Because Windows executables haven’t wreaked enough damage on Windows computers, now you can use malformed MSI files to run malicious code on Linux systems.
This scenario is possible because of a vulnerability discovered by German IT expert Nils Dagsson Moskopp, which he named “Bad Taste.”
The vulnerability resides in gnome-exe-thumbnailer, a third-party thumbnailer used by GNOME Files, formerly known as Nautilus, the default file manager/explorer for Linux distros using the GNOME desktop.
Moskopp discovered that he could hide malicious VBScript inside names of MSI files. When the user accesses a folder on his computer where this malicious MSI file is saved, GNOME Files would automatically parse the file to extract an icon from its content and display it in the file explorer window.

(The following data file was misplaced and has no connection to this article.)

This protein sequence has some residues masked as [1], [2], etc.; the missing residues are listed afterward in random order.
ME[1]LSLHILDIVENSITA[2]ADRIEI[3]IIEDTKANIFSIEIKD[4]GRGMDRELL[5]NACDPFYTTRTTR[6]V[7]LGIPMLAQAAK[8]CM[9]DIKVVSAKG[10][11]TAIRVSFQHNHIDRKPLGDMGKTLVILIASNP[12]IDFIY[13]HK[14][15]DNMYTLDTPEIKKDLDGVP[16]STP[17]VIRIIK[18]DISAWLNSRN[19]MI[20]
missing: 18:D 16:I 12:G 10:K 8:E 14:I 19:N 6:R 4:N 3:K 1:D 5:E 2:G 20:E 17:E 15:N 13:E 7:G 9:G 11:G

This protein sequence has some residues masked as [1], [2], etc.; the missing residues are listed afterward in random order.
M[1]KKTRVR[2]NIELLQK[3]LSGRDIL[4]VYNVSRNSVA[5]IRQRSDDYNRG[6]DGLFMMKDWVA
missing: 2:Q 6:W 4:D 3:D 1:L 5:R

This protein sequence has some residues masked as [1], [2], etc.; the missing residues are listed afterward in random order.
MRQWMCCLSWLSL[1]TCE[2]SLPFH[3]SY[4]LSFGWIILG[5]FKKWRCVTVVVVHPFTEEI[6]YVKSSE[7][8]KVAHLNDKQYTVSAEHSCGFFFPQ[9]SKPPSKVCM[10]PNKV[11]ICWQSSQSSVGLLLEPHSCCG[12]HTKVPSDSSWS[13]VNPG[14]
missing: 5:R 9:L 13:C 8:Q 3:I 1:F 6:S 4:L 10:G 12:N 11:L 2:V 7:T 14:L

The problem is that when parsing the MSI file looking for its icon, the thumbnailer script also reads the filename and executes the code found within.
At the heart of this vulnerability are thumbnailer configuration files located in /usr/share/thumbnailers, which Gnome Files uses to parse files stored on a Linux computer to display icons or generate thumbnails.
To avoid problems caused by the issue he discovered, Moskopp recommends that users delete the all files found in /usr/share/thumbnailers, or stop using GNOME Files for the time being.
Submitted by: Arnfried Walbrecht